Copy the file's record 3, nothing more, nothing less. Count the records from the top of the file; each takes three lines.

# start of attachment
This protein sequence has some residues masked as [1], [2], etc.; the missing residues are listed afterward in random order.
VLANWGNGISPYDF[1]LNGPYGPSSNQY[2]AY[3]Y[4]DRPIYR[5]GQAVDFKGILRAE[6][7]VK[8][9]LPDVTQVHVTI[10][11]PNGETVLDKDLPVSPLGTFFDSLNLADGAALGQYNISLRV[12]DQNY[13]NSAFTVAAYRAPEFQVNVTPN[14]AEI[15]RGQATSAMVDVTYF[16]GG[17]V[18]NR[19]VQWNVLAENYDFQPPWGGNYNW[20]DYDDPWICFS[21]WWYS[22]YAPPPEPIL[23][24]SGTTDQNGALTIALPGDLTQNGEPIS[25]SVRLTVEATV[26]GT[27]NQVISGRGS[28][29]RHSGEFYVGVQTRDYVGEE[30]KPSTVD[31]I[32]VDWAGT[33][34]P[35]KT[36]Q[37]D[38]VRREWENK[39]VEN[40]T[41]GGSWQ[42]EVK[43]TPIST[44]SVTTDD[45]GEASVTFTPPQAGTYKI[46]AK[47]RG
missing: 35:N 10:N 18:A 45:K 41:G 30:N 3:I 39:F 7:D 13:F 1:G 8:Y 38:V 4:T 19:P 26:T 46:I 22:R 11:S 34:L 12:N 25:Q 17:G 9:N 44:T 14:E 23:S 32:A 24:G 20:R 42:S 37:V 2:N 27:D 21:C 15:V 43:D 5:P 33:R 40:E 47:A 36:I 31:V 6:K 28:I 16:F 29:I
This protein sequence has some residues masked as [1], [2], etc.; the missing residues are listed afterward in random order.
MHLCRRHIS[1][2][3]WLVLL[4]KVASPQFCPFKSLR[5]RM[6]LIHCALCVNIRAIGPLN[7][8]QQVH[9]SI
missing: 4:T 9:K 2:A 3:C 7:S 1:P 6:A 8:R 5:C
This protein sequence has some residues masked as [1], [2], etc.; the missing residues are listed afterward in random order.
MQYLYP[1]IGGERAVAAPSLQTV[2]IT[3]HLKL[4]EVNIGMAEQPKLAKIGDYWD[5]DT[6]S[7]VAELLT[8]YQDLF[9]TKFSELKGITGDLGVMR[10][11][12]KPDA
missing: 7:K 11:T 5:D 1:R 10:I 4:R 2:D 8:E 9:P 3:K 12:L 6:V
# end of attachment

This protein sequence has some residues masked as [1], [2], etc.; the missing residues are listed afterward in random order.
MQYLYP[1]IGGERAVAAPSLQTV[2]IT[3]HLKL[4]EVNIGMAEQPKLAKIGDYWD[5]DT[6]S[7]VAELLT[8]YQDLF[9]TKFSELKGITGDLGVMR[10][11][12]KPDA
missing: 7:K 11:T 5:D 1:R 10:I 4:R 2:D 8:E 9:P 3:K 12:L 6:V